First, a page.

Regional differences in childhood obesity rates - report
A third of 10 and 11-year-olds in England are overweight or obese, rising to more than 40% in some regions, figures show.
The stark difference in obesity according to where children live is growing, with some regions having twice as high figures as others, according to a report from the Health and Social Care Information Centre (HSCIC).
While the percentage of children who are obese or overweight in reception year (ages four and five) is falling, the proportion of older children who are overweight and obese remains stubbornly high, and has increased to 33.2% in 2014/15 from 31.6% in 2006/07.
In some regions, there are particularly high numbers of overweight and obese children in Year 6, with Southwark and Newham in London having the highest proportion at 43.2%.
In Lambeth, 41.8% of children are overweight or obese, as are 41.9% in Tower Hamlets and 39.2% in Birmingham.
In Hartlepool in the north East of England, 41.6% of children aged 10 to 11 are overweight or obese.
In contrast, 26% of children in Surrey are the same.
The percentage of children in reception year who are obese or overweight has fallen to 21.9%, from 22.9% in 2006/07.
Simon Gillespie, chief executive of the British Heart Foundation, said: "Falling rates of obesity in reception age children is promising, but the fact remains that we now have more children leaving primary school overweight or obese and this is simply unacceptable.
"Without a robust plan to tackle this issue, obesity rates will not fall, putting future generations at risk of deadly conditions like heart disease, diabetes and stroke."
Today's figures also examined obesity alone, finding that across England, almost one in five (19.1%) Year 6 children were obese.
There are stark differences according to where children live, with 25% of children in Year 6 in the most deprived areas being obese compared to 11.5% in the least deprived.
Southwark had the highest recorded prevalence (27.8%).
Meanwhile, 25.9% of children in Wolverhampton are obese, as are 24% in Birmingham.
Richmond-upon-Thames had the lowest (10.5%), while in Rutland in the East Midlands, just 13.3% of children in Year 6 are obese.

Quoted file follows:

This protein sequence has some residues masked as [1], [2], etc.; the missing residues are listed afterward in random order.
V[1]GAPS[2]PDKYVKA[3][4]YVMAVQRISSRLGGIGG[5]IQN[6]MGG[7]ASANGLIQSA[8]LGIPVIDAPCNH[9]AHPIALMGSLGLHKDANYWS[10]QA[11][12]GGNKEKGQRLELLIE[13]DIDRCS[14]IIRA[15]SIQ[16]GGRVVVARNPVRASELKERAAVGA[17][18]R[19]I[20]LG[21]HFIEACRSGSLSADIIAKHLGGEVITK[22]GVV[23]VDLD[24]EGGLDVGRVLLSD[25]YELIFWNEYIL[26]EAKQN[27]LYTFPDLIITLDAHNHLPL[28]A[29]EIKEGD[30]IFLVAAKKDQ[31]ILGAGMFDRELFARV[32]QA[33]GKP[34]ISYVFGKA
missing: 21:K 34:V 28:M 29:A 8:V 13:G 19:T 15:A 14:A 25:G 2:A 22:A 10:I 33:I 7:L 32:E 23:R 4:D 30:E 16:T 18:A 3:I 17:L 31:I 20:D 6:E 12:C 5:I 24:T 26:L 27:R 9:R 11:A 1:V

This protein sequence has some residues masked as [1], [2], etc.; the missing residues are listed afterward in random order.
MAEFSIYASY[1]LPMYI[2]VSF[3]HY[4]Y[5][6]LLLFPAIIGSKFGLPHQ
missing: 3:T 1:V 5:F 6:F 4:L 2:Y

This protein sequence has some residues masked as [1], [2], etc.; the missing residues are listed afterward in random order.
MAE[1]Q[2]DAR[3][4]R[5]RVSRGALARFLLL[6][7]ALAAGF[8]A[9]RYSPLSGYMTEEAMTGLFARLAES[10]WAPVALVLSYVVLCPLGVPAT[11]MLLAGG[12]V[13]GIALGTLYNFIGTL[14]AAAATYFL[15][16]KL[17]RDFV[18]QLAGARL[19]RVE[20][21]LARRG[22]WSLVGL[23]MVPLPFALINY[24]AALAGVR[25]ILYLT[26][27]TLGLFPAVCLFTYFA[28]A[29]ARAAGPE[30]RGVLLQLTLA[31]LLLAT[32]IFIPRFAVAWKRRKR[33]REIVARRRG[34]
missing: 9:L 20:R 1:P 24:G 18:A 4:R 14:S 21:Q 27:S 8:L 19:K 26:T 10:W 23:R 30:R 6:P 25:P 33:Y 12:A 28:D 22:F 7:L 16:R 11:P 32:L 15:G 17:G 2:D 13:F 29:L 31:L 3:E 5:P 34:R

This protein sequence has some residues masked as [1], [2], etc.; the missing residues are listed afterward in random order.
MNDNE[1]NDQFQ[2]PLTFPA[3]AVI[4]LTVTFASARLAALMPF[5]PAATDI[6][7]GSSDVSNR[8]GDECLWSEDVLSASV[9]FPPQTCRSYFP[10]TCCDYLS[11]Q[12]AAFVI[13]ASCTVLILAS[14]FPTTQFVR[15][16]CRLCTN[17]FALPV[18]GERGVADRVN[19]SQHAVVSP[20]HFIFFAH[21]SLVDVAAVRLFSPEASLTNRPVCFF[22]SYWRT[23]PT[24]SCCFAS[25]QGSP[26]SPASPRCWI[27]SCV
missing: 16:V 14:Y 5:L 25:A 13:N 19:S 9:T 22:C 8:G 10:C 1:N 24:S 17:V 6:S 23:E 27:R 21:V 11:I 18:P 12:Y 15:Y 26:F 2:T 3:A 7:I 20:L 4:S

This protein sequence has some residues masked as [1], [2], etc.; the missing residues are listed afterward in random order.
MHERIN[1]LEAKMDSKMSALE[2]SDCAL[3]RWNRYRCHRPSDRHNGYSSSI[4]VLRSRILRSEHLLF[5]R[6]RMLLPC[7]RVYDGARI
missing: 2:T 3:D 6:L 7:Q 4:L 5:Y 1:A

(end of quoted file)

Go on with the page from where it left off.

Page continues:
In reception year, 12% of children living in the most deprived areas were obese, compared to 5.7% in the least deprived areas.
Shirley Cramer, chief executive of the Royal Society for Public Health, said: "It is encouraging that childhood obesity levels have fallen slightly in the short-term.
"However, we are still facing a situation where a third of children leave primary school either overweight or obese - more than was the case a decade ago - and where twice as many children leave primary school obese as enter it obese.
"It is also unacceptable that children living in the most deprived areas are more than twice as likely as those living in the most affluent areas to become obese, with all the health problems that entails."
The Children's Food Trust's head of research, Jo Nicholas, said: "These figures are staying stubbornly high from year to year - bringing the Government's forthcoming childhood obesity strategy into even sharper focus.
"That twice as many children living in poorer areas are obese compared with their peers in more affluent areas is a particularly worrying sign for the health of our most vulnerable children."
Eustace De Sousa, national lead for children, young people and families at Public Health England, said: " The doubling of obesity levels between ages four and 11 is deeply concerning and highlights that much more needs to be done to help children and families."
Tam Fry, from the National Obesity Forum, said the figures from reception were heartening, but cuts to public health budgets would not help the fight against obesity.
He added: "Whatever today's figures say, they are still a disgraceful illustration of the ineptitude of Whitehall to tackle one of the UK's most serious health problems."